SIXTH COLUMN

"History is philosophy teaching by example." (Lord Bolingbroke)

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Saturday, October 29, 2005

Battles Change, Wars Don't

Hanson, retired professor from the University of California, reflects on the similarity between wars, ancient and modern, and thinness of the veneer of civilization, then and now. Human nature is what it is. The reactions of humans in their capacity to use the most violent and bloodthirsty ways of humilitating, punishing, and eliminating enemies hasn't changed.

War is like water — its fundamental character remains unchanging precisely because the nature of the humans who fight it is constant over the centuries. True, the pump — the delivery system of flint, arrows, firearms, nuclear bombs, guided missiles and satellite weapons — radically changes the face of battle with each generation. But the essence of war nevertheless stays the same, as we are reminded when we study the distant past.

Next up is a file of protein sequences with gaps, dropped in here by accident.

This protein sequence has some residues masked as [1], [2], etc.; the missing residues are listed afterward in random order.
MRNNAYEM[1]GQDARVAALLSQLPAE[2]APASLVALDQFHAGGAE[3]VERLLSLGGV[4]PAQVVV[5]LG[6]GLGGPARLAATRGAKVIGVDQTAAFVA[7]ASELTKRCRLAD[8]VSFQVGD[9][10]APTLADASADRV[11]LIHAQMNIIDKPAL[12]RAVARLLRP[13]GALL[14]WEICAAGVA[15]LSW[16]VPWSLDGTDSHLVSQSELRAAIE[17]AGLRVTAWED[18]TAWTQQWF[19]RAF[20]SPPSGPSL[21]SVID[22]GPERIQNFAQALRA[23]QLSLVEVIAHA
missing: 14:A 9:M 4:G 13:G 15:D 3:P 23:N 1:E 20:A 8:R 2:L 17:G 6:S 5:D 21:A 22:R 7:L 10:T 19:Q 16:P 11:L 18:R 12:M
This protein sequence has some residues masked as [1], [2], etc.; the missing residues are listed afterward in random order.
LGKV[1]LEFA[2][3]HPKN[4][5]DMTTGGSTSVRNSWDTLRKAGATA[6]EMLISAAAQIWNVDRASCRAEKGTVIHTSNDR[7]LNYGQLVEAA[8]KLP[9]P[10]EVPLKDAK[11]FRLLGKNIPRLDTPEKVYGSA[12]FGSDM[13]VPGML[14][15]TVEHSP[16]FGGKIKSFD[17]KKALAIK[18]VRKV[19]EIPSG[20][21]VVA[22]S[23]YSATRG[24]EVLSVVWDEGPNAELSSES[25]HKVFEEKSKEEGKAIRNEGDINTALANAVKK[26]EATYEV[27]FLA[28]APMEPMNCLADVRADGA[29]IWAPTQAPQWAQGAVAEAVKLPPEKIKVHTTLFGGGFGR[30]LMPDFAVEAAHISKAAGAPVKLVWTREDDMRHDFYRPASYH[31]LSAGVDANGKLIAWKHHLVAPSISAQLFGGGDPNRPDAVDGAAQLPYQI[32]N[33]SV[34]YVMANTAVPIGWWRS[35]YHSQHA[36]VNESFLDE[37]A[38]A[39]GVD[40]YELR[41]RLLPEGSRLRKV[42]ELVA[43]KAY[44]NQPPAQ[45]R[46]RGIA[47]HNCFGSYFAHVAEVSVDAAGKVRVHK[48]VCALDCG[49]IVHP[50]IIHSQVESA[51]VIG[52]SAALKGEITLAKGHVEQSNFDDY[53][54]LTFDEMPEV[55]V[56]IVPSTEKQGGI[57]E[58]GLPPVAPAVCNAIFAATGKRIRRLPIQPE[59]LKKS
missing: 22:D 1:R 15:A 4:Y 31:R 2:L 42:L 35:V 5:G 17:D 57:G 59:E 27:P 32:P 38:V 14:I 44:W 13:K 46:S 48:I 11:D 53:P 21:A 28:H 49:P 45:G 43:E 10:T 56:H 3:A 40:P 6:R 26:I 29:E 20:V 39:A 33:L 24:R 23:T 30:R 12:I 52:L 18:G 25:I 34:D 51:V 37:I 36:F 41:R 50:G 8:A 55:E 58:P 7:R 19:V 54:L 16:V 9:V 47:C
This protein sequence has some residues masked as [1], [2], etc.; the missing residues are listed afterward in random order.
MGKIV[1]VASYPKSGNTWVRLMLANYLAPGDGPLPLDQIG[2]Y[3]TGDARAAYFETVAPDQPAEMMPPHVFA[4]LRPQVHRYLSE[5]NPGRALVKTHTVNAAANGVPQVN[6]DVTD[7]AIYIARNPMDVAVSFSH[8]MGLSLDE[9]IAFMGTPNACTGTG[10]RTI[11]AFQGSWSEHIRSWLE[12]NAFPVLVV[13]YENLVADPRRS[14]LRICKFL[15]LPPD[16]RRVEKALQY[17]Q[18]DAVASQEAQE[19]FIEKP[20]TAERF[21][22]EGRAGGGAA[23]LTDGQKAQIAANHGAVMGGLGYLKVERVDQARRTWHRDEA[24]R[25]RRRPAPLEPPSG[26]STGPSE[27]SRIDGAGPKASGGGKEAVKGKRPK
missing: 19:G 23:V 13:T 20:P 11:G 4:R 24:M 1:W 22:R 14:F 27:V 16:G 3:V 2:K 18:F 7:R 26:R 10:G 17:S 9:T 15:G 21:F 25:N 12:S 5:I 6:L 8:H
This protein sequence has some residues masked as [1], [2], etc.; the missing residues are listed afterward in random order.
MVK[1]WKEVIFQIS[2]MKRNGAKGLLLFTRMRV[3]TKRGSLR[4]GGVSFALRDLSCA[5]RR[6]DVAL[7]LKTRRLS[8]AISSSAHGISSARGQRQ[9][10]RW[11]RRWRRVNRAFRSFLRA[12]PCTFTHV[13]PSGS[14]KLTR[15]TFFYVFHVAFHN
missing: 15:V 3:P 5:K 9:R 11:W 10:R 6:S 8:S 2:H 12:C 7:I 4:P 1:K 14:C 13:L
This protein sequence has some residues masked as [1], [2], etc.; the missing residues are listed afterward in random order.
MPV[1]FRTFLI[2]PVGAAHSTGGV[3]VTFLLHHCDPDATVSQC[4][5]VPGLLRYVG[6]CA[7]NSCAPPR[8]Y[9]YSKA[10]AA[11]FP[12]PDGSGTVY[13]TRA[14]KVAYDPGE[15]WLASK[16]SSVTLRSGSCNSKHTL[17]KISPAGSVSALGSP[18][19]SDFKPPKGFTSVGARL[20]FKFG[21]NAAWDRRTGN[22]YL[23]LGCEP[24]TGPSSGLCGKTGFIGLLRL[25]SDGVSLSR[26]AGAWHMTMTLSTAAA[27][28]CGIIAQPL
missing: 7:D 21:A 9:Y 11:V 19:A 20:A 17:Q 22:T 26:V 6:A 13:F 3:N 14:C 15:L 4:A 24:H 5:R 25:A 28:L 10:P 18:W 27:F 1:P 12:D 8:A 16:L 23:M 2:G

Limb-lopping, terrorism, biological attack, roadside executions, kidnapping of diplomats, murders of school children, all these and more occurred 2,400 years ago in the Peloponnesian War 2,400 years ago between factions of the Spartans and the Athenians. Barbarism exists when "fear, honor, and self-interest drive hostilities."

And then a warning (hopefully not a premonition):

Study of the Peloponnesian War should also remind us that it is not assured that the wealthiest, most sophisticated and democratic state always triumphs over less impressive enemies. After all, Athens, for all its advantages, finally lost its war. And as Thucydides reminds us about the democratic empire's lapses, arrogance and major blunders, more often the chief culprit was its own infighting and internal discord than the prowess of its many enemies.


Read it all.

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